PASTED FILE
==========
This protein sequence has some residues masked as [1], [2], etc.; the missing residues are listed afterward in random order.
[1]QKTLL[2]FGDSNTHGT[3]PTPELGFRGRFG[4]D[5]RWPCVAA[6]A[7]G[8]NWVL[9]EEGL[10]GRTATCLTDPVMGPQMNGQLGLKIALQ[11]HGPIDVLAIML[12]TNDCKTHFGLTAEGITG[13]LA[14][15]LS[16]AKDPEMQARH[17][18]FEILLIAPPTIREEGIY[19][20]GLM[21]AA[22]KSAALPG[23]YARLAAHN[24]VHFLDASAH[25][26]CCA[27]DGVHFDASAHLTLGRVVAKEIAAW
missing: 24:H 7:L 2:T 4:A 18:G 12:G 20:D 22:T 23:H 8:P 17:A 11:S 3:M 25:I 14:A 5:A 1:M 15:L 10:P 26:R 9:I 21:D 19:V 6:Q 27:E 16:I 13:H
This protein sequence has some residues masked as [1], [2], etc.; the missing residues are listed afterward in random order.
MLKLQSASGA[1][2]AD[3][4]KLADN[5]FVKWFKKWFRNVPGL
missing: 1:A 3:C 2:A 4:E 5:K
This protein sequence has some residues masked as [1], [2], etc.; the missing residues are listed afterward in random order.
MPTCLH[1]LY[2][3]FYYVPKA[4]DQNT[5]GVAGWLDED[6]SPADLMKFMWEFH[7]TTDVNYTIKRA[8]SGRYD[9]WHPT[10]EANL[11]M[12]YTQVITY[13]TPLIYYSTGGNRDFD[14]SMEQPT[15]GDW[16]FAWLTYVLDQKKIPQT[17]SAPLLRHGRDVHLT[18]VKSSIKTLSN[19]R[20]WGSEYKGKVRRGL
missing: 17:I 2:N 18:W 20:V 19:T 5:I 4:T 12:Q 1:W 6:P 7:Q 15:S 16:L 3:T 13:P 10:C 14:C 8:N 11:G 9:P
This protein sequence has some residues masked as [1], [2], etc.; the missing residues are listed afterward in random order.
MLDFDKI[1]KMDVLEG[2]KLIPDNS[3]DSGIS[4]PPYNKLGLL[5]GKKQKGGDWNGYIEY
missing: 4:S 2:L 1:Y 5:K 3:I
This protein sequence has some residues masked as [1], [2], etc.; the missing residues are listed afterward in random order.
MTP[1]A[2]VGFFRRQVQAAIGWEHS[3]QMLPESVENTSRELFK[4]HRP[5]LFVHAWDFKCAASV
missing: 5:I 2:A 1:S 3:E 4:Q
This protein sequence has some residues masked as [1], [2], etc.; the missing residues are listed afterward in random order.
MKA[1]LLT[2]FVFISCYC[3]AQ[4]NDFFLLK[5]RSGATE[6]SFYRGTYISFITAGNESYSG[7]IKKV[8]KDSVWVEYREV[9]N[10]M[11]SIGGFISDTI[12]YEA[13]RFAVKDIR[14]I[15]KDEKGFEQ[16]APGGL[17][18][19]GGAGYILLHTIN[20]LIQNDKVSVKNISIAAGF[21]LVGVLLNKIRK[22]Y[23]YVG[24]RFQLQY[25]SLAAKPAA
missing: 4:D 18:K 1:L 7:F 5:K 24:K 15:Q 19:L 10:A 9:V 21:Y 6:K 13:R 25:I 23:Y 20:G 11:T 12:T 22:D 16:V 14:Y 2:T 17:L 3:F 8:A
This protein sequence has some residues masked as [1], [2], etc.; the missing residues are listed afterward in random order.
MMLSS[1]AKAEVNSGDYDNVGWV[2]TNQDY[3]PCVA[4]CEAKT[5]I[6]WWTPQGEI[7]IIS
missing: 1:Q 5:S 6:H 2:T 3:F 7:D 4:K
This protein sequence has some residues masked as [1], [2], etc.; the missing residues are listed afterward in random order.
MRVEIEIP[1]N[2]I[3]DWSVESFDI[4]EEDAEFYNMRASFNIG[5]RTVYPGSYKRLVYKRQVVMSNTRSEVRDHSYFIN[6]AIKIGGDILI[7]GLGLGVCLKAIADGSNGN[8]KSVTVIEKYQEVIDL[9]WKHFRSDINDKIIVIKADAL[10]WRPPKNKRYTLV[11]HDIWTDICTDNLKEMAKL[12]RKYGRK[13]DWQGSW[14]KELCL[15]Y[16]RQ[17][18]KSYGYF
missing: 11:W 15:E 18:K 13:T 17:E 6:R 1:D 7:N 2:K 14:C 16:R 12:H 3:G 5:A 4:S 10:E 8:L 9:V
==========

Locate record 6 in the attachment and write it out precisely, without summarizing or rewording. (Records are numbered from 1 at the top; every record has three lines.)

This protein sequence has some residues masked as [1], [2], etc.; the missing residues are listed afterward in random order.
MKA[1]LLT[2]FVFISCYC[3]AQ[4]NDFFLLK[5]RSGATE[6]SFYRGTYISFITAGNESYSG[7]IKKV[8]KDSVWVEYREV[9]N[10]M[11]SIGGFISDTI[12]YEA[13]RFAVKDIR[14]I[15]KDEKGFEQ[16]APGGL[17][18][19]GGAGYILLHTIN[20]LIQNDKVSVKNISIAAGF[21]LVGVLLNKIRK[22]Y[23]YVG[24]RFQLQY[25]SLAAKPAA
missing: 4:D 18:K 1:L 7:F 5:K 24:K 15:Q 19:L 10:A 9:V 21:Y 6:K 13:R 25:I 23:Y 20:G 11:T 12:T 22:D 16:V 14:Y 2:T 17:L 3:F 8:A